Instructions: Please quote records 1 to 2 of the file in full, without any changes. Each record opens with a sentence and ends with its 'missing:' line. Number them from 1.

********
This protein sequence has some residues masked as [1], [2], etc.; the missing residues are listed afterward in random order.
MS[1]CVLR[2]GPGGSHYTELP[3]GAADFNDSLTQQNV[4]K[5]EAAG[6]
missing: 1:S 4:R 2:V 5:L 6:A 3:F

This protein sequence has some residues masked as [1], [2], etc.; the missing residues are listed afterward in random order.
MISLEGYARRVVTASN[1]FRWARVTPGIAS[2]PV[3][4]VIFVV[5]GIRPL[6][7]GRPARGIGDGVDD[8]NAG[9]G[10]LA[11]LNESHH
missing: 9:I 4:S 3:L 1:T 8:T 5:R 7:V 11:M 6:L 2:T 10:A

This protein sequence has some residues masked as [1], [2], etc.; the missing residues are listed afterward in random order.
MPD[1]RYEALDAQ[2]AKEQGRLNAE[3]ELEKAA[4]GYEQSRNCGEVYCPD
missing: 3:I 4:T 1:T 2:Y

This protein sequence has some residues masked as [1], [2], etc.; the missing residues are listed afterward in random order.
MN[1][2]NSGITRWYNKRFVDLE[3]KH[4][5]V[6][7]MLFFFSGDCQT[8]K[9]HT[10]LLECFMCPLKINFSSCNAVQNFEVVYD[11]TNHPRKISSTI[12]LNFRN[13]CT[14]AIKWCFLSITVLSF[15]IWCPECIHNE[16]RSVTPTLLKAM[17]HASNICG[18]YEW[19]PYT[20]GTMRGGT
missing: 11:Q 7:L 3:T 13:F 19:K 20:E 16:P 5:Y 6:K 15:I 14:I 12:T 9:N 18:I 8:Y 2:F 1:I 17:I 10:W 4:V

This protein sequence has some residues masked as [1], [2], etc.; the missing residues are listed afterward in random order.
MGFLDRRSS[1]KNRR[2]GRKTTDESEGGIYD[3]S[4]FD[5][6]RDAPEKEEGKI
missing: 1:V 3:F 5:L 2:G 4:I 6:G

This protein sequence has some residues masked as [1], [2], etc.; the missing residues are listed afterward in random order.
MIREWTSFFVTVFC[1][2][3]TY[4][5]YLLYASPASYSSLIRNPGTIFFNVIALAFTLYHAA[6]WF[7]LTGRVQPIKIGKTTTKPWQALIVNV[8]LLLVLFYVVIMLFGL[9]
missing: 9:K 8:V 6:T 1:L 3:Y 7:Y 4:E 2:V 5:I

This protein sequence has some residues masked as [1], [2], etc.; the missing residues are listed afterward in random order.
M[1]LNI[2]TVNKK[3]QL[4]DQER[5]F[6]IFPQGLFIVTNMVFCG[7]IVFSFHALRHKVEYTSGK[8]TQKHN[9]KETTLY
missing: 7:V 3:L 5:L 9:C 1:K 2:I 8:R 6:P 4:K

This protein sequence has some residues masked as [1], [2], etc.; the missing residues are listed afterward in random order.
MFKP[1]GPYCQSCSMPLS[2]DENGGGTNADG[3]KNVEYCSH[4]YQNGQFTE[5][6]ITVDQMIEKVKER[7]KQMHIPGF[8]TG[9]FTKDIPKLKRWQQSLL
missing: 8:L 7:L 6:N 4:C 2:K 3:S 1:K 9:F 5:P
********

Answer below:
This protein sequence has some residues masked as [1], [2], etc.; the missing residues are listed afterward in random order.
MS[1]CVLR[2]GPGGSHYTELP[3]GAADFNDSLTQQNV[4]K[5]EAAG[6]
missing: 1:S 4:R 2:V 5:L 6:A 3:F

This protein sequence has some residues masked as [1], [2], etc.; the missing residues are listed afterward in random order.
MISLEGYARRVVTASN[1]FRWARVTPGIAS[2]PV[3][4]VIFVV[5]GIRPL[6][7]GRPARGIGDGVDD[8]NAG[9]G[10]LA[11]LNESHH
missing: 9:I 4:S 3:L 1:T 8:T 5:R 7:V 11:M 6:L 2:T 10:A